Bernanke: Greek Crisis Could Threaten Global Finance

Posted June 22nd, 2011 at 5:15 pm (UTC-5)
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U.S. Federal Reserve chief Ben Bernanke says a failure to resolve the debt crisis in Greece could threaten the global financial system.

At a news conference Wednesday, the head of the U.S. central bank said if Greece defaulted on its debt, the impact would go beyond Europe and pose threats to the global economy. He stressed that the Federal Reserve is not part of the negotiations to resolve the crisis, but has been “kept well-informed.”

Earlier Wednesday, Greek Prime Minister George Papandreou survived a crucial parliamentary confidence vote, making passage of the controversial economic reforms more likely.

Crowds in the square outside parliament reacted angrily to the vote. Riot police used tear gas to disperse protesters who broke off from the main rally.

Many Greeks said that while they understand the need to get the public debt under control, they feel the government, the European Union and International Monetary Fund are not going about it the right way.

But EU leaders are adamant that Greece move ahead with sharp economic reforms including increased taxes and privatizations of the public sector before they release the next $17 billion of last year's promised $160-billion bailout funds.

Wednesday's confidence vote fell strictly along party lines, indicating that Mr. Papandreou will continue to face challenges to the reform program. The vote passed with 155 lawmakers backing the government and 143 voting against it. Two abstained.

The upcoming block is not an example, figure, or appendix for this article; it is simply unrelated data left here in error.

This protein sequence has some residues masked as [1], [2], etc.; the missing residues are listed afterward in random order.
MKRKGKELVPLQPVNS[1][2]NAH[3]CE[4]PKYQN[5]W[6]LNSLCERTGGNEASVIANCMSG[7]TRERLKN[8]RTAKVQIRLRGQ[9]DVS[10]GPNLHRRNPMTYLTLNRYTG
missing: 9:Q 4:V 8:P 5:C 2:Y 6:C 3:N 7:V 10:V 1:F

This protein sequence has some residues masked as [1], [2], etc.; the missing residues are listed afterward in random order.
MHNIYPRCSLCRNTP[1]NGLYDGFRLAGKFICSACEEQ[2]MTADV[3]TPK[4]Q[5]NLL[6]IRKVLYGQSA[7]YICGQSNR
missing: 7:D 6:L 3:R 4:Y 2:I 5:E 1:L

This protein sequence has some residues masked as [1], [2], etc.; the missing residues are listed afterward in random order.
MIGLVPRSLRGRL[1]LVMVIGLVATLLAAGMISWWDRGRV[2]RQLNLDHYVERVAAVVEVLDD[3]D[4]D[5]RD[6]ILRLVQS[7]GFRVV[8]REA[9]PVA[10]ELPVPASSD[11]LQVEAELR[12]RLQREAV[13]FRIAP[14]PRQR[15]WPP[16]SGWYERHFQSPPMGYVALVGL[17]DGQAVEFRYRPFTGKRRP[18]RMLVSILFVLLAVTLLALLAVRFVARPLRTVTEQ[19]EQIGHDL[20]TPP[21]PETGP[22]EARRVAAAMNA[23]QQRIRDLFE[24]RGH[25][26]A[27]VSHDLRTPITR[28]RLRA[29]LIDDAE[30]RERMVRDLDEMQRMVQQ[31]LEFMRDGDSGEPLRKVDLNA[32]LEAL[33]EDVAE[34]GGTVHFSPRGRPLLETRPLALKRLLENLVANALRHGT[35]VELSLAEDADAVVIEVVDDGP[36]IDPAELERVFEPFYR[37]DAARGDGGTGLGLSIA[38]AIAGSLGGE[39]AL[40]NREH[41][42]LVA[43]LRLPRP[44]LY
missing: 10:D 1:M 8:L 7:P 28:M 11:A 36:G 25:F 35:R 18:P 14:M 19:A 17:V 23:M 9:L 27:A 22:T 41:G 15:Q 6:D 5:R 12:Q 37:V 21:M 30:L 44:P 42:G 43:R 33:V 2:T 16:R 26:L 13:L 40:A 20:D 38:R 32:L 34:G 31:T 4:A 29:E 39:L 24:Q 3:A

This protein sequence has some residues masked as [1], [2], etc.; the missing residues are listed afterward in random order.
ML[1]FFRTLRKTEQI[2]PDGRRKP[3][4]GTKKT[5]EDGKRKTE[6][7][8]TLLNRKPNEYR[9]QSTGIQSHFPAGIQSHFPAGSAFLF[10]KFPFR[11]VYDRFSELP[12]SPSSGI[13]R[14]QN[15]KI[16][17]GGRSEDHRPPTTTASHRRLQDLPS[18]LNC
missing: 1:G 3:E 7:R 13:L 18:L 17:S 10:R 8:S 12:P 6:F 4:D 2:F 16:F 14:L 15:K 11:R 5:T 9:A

Mr. Papandreou is appealing to lawmakers to pass his package of spending cuts, tax increases, and the sale of state assets. He warned parliament that Greece would face bankruptcy and default next month if it fails to back his reforms and secure the loan payment.

The opposition and some members of the prime minister's own Socialist Party say the reforms will not work.

The United Nations warned Wednesday that austerity measures being adopted by many countries to avert bankruptcy are undermining the global economic recovery.

A U.N. report issued in Geneva says some of those tough reforms threaten public sector employment, public health and education programs, and spur social unrest.

The report also criticizes international institutions such as the IMF for attaching tough conditions to their financial assistance packages without paying sufficient attention to the social implications of such policies.